PARAGUAY, Maria Fischer •
“From the Shrine to the poor.” With this motto, João Pozzobon, the initiator of the Schoenstatt Rosary Campaign, built “Villa noble de la Caridad,” uniting Santa Maria Shrine with this town through the Stations of the Cross. —
“From the Shrine, he especially wanted to help families; in his visits to homes, he was concerned about family situations, and later he tried to attend to their needs. In the same way, he portrayed a very preferential dedication to the poor and needy, to children, to those most neglected in rural areas, and to the sick. The examples are endless. Symbolically Villa Noble de la Caridad of the Mother and Queen, which he began in 1952 and took care of until the end, suffices. In 1980, he erected a wayside shrine there with the slogan “Live and teach how to live; Wayside Shrine for the small town.” It was his expressed desire, reiterated just before his death, that the Stations of the Cross he donated unite the Shrine with Villa Noble— from the Shrine to the poor. Through the Campaign, Mary wanted to prolong her Visitation as a mother, who serves, personalizes, creates families, and is concerned for the neediest. This social dimension should be taken into account in the Campaign to be faithful to Don João, to a global mission of evangelization, and to echo the words of the Magnificat.”
(Document of Consensus Santa Maria 1984).
The small town of solidarity built from five continents
Why did we resort to Villa Noble de la Caridad, the “small Town’s” model, the simple expression of joining the campaign to an option for the poor, when we wanted to write an article about that small town of solidarity that was built on the peripheries of Asunción, Paraguay?
The “100 houses of solidarity” project developed between 2013-2017 made it possible to provide to 216 families of limited means, living in miserable conditions on the peripheries of the Paraguayan capital, a house. Although the houses are not together on the same property, they are spread where the families chosen live, and where land could be acquired. This is another small town of solidarity, and it was a schoenstatt.org’s contribution to the 100 years of the Covenant of Love Jubilee.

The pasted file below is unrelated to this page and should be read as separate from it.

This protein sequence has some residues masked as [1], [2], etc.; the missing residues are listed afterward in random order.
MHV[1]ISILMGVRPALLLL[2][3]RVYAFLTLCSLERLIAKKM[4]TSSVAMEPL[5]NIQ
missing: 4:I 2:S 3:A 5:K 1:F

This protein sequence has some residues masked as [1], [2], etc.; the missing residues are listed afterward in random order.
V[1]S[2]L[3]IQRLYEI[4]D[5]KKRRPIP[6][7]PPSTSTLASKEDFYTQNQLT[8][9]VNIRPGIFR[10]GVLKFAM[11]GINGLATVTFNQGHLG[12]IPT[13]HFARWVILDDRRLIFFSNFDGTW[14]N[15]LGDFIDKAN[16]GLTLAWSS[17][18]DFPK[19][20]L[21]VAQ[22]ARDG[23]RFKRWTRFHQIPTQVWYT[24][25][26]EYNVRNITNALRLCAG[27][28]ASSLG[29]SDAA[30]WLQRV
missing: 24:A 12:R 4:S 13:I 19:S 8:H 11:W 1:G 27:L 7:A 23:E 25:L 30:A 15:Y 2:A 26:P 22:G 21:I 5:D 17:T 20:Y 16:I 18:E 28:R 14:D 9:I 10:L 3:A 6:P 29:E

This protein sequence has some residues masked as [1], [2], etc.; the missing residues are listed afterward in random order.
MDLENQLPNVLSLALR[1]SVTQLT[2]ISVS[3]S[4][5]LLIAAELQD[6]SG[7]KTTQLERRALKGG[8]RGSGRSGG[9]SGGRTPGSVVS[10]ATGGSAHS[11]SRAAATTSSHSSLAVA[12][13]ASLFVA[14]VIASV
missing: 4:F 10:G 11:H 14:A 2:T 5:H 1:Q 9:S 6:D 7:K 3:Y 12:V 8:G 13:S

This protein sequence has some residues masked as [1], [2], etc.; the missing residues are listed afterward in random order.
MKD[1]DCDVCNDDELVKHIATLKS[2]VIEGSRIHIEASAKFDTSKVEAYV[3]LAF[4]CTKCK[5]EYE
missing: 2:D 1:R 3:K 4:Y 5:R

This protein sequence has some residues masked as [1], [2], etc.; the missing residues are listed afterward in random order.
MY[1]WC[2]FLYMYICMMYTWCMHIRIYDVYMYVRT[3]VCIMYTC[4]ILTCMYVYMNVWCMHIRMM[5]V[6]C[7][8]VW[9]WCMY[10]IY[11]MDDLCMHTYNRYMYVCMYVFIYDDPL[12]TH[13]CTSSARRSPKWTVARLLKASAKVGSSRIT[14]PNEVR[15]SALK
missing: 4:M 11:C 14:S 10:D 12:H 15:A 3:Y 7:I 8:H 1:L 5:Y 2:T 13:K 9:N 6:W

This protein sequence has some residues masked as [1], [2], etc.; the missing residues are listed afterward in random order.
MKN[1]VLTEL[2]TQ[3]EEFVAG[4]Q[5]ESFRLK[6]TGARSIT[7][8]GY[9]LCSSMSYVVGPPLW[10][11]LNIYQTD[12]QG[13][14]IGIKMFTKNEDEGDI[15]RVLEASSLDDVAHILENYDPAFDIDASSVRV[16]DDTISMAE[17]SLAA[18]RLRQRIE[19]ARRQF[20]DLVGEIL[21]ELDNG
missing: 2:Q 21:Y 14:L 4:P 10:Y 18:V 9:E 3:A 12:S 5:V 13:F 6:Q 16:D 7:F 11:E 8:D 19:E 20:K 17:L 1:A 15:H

Every house was a story, a face, a visit
Since May 2013, “100 Houses of Solidarity” became a plethora of personal stories of solidarity. With every donated and then built house, names emerged that then became grateful faces and later visits and personal encounters. With every story behind a house, other stories, new requests, and more donations emerged. In this way, a binding chain was generated from five continents with 216 donated houses, in covenant solidarity with the poorest families on the periphery of Asunción and as expression of covenant solidarity with Pope Francis.
Upon ending the project at the end of 2017, a great “Thank you” remains to each one of the 216 families who allowed us to give them a house. We feel the joy that can only emerge from a work of mercy that was done completely in tune with our Lord Jesus.
It took us a great deal of time and effort to carry out the 100 Houses project. In the end, the protagonists were Ani Souberlich (now Director of Mother of Tupãrenda House) and a small network of collaborators in Paraguay, and approximately ten members of the schoenstatt.org “Dreamteam” who personally made the project their own and conquered almost 80% of the houses within their personal networks. The other houses came through articles published on schoenstatt.org that motivated people from places far removed from Paraguay to collaborate with a donation of one or more houses of solidarity. It was a work with life currents, and it was an incredible experience.
“If we do not monitor, we become welfare, and we do not educate…”
Returning to the subject of Joao’s Villa Noble “that he began in 1952 and cared for until the end,” and because we could not continue caring for the families who were to receive houses, we made the decision to end the 100 houses project at the end of 2017. We left it with great sadness, yet with great gratitude for the experience, and for what was accomplished during those four years of excitedly seeing each one that was adding up to 100, and then surpassing that by ending with 216 houses, thanks to the enormous generosity of so many.
“It breaks my heart to leave the houses…however in light of Divine Providence, I firmly believe that now they are asking me to give my soul, life and heart to Mother of Tupãrenda House, Ani Souberlich commented last December. “From my point of view, the only thing that I can say is it is not only giving a roof, there should be some careful human monitoring, if not, we become welfare, and we do not educate.”
What remains is gratitude and all those families who now live in a house, and knowing that the Covenant Solidarity that the schoenstatt.org “Dreamteam” sealed five years ago, on the 31 May 2013, found a concrete expression forever: 216 houses of solidarity for 216 families.
Original: Spanish. 16 March 2018. Translation: Celina M. Garza, San Antonio, TX USA. Edited: Melissa Peña-Janknegt, Elgin, TX USA